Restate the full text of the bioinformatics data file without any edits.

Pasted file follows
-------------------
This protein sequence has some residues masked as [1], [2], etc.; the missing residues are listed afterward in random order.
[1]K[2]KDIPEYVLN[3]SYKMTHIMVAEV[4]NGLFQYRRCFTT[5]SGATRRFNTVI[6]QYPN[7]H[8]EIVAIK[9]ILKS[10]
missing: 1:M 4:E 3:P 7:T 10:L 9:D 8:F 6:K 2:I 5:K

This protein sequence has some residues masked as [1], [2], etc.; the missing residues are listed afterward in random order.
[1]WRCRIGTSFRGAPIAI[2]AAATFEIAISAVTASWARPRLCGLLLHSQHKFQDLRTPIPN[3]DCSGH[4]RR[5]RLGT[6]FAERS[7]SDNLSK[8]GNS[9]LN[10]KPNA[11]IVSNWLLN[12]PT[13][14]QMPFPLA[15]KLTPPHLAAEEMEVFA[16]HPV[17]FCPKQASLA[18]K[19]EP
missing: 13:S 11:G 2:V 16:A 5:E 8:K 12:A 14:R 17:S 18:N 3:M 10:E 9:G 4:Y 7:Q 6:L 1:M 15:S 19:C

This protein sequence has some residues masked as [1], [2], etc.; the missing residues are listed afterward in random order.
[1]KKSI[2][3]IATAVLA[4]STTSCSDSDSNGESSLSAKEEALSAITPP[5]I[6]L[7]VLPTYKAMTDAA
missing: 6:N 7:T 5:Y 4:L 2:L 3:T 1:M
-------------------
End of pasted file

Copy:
This protein sequence has some residues masked as [1], [2], etc.; the missing residues are listed afterward in random order.
[1]K[2]KDIPEYVLN[3]SYKMTHIMVAEV[4]NGLFQYRRCFTT[5]SGATRRFNTVI[6]QYPN[7]H[8]EIVAIK[9]ILKS[10]
missing: 1:M 4:E 3:P 7:T 10:L 9:D 8:F 6:K 2:I 5:K

This protein sequence has some residues masked as [1], [2], etc.; the missing residues are listed afterward in random order.
[1]WRCRIGTSFRGAPIAI[2]AAATFEIAISAVTASWARPRLCGLLLHSQHKFQDLRTPIPN[3]DCSGH[4]RR[5]RLGT[6]FAERS[7]SDNLSK[8]GNS[9]LN[10]KPNA[11]IVSNWLLN[12]PT[13][14]QMPFPLA[15]KLTPPHLAAEEMEVFA[16]HPV[17]FCPKQASLA[18]K[19]EP
missing: 13:S 11:G 2:V 16:A 5:E 8:K 12:A 14:R 17:S 18:N 3:M 10:E 9:G 4:Y 7:Q 6:L 1:M 15:S 19:C

This protein sequence has some residues masked as [1], [2], etc.; the missing residues are listed afterward in random order.
[1]KKSI[2][3]IATAVLA[4]STTSCSDSDSNGESSLSAKEEALSAITPP[5]I[6]L[7]VLPTYKAMTDAA
missing: 6:N 7:T 5:Y 4:L 2:L 3:T 1:M